Children who inherit a certain version of the insulin gene from their father stand a greater chance of becoming obese, according to a new study. The findings add to the evidence that insulin levels before birth can alter the risk of obesity.
Insulin, a hormone produced by the pancreas, helps cells absorb sugar from the blood. The insulin gene is "imprinted" prenatally, meaning only one copy is active in the fetus. People inherit two copies of every gene, one from the mother and one from the father. In imprinted genes, one copy is turned off, either temporarily (in the womb) or permanently. Part of the insulin gene determines how much insulin is produced; the gene is imprinted so that only the father's version is active before birth.
Pediatric endocrinologist Pierre Bougnères of Hôpital Saint Vincent de Paul in Paris wondered whether prenatal activity of this gene might contribute to childhood obesity. To test this, his team looked at the genes of 238 children whose body mass index was above the 85th percentile by age 6 and compared them with the genes of 106 lean siblings. By cross-checking both parents' genes, the team could figure out which version of the gene came from which parent.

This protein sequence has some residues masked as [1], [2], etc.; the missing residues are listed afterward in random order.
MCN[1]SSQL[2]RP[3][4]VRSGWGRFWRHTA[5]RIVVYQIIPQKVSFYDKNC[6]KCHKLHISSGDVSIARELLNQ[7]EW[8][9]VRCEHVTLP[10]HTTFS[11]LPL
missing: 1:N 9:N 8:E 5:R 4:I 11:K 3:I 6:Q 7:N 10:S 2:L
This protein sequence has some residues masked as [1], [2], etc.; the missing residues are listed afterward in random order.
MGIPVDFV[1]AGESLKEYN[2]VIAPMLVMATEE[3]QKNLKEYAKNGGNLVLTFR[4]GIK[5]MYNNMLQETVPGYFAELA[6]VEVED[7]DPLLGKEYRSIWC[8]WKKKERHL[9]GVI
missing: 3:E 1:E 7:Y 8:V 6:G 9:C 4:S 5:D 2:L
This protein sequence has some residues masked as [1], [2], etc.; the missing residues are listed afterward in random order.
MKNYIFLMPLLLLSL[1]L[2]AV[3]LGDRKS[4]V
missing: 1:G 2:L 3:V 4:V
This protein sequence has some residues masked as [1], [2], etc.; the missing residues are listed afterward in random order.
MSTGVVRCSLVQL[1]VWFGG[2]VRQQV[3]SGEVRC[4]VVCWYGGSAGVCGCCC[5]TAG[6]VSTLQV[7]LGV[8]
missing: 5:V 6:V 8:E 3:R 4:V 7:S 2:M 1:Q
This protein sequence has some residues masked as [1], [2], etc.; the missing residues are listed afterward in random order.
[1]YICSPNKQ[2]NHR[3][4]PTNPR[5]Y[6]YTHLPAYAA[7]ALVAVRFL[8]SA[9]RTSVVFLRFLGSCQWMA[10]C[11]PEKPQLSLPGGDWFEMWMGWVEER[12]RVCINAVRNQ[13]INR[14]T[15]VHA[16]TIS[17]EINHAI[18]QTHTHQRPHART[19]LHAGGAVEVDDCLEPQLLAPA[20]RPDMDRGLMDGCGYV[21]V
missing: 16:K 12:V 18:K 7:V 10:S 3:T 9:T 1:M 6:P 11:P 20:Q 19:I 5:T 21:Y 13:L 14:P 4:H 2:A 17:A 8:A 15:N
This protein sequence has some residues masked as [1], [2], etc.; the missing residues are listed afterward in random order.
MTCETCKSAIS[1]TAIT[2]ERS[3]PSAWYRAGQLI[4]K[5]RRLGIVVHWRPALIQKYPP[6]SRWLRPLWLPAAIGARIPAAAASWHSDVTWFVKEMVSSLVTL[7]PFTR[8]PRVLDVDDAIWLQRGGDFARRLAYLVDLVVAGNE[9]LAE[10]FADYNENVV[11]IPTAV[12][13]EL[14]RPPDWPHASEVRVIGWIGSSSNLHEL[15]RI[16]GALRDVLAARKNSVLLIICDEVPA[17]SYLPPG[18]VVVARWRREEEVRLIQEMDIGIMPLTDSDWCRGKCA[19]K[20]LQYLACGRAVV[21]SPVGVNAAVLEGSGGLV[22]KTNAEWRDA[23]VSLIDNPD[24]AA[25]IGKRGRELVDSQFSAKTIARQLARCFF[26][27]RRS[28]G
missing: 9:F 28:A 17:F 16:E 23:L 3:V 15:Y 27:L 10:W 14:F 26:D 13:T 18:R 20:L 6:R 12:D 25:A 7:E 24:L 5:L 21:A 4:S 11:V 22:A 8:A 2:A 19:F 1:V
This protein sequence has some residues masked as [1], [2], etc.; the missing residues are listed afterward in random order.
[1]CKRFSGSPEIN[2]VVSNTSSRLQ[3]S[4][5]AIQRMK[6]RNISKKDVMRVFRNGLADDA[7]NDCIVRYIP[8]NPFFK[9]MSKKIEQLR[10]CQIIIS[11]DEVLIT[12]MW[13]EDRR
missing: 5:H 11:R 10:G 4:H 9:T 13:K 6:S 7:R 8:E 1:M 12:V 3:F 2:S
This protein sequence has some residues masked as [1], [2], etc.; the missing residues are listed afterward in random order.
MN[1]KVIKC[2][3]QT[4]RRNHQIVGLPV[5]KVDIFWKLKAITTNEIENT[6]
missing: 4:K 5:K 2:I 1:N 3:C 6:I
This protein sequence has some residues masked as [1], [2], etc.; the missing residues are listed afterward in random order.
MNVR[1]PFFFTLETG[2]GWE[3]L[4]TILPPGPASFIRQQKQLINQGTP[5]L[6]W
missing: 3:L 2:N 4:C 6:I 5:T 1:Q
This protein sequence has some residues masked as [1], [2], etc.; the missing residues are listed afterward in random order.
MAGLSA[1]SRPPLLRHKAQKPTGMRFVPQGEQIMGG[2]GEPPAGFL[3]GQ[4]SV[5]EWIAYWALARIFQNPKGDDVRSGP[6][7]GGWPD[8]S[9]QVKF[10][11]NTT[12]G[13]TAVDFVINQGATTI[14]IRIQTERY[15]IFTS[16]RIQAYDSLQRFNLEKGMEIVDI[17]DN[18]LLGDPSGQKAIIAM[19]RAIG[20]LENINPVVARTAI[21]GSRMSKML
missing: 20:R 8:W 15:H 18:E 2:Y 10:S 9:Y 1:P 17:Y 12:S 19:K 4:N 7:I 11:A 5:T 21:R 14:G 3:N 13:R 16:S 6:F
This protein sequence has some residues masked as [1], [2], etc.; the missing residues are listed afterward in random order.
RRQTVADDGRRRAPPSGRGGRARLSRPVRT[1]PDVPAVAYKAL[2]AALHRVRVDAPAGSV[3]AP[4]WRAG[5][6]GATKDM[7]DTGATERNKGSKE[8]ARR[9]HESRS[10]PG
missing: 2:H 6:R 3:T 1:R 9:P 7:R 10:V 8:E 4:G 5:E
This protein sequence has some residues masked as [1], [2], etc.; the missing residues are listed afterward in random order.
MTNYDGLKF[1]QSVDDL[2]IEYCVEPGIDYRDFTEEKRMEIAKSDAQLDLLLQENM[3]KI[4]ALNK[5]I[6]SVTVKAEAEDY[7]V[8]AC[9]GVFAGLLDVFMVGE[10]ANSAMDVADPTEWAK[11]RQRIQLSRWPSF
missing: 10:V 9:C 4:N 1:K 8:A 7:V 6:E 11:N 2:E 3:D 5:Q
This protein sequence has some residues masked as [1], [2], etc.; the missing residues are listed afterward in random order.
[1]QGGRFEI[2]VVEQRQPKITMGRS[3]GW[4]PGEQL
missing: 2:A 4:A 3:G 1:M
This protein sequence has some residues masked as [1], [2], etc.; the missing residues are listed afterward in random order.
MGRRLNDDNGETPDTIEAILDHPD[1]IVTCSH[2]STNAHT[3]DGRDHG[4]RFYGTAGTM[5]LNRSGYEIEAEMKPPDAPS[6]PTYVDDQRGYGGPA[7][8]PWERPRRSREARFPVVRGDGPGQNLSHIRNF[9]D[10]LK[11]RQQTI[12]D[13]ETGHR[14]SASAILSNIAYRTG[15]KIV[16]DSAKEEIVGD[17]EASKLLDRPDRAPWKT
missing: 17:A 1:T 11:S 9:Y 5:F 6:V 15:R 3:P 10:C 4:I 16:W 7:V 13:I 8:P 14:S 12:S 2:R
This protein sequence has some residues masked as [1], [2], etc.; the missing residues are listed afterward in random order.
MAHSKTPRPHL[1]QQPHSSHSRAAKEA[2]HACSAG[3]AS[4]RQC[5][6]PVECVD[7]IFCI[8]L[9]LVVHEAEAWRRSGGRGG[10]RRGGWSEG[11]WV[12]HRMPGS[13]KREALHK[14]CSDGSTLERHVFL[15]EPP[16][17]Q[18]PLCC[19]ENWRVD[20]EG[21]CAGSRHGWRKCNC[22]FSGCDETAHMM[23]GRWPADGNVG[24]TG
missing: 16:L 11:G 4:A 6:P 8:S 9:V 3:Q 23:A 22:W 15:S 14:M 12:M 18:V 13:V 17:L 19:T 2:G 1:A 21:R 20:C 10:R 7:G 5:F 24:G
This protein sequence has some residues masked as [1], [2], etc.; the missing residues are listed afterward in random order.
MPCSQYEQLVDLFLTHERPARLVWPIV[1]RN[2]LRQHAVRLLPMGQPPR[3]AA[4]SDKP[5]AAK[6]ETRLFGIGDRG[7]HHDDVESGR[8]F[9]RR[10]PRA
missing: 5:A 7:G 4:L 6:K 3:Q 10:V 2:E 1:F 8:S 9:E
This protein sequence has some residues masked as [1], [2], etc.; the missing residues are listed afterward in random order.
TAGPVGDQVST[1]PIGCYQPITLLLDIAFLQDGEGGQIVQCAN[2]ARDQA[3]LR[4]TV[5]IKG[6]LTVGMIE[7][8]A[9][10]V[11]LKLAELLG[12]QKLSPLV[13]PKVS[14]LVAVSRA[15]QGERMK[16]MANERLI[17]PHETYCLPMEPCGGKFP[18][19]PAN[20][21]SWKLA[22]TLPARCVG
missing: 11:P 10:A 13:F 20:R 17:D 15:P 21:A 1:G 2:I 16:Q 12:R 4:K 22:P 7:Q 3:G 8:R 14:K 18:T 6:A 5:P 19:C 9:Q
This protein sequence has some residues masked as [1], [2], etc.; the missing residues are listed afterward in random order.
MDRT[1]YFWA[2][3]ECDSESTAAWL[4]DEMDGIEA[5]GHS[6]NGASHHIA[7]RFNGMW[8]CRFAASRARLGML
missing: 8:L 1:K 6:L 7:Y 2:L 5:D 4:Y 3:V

As expected, mom's contribution made no difference as to whether a child was lean or obese. But obese children were twice as likely to have inherited the insulin-inducing version of the gene from their fathers than another version of the gene that pumps out less insulin, the researchers report in the September issue of Nature Genetics. This suggests that the amount of insulin present during fetal development plays a role in childhood obesity. Lean children were equally likely to inherit either version from Dad.
"It's very exciting," says molecular biologist Gudrun Moore of Imperial College in London, but she cautions that the researchers need to show that these versions of the gene actually correlate with fetal levels of insulin.
Abstract of the research paper
Explanation of genetic imprinting, from Genetic Drift newsletter
Introduction to insulin, from EndocrineWeb
Gudrun Moore's January 2001 Diabetes paper showing that the insulin gene is imprinted